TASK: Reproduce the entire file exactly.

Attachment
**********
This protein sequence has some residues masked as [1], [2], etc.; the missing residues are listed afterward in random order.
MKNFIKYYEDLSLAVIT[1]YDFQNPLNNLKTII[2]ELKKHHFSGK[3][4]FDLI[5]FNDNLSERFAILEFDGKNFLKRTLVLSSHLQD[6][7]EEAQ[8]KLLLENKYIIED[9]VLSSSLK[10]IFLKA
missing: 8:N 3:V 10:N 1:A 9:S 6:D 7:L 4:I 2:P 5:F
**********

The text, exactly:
This protein sequence has some residues masked as [1], [2], etc.; the missing residues are listed afterward in random order.
MKNFIKYYEDLSLAVIT[1]YDFQNPLNNLKTII[2]ELKKHHFSGK[3][4]FDLI[5]FNDNLSERFAILEFDGKNFLKRTLVLSSHLQD[6][7]EEAQ[8]KLLLENKYIIED[9]VLSSSLK[10]IFLKA
missing: 8:N 3:V 10:N 1:A 9:S 6:D 7:L 4:I 2:P 5:F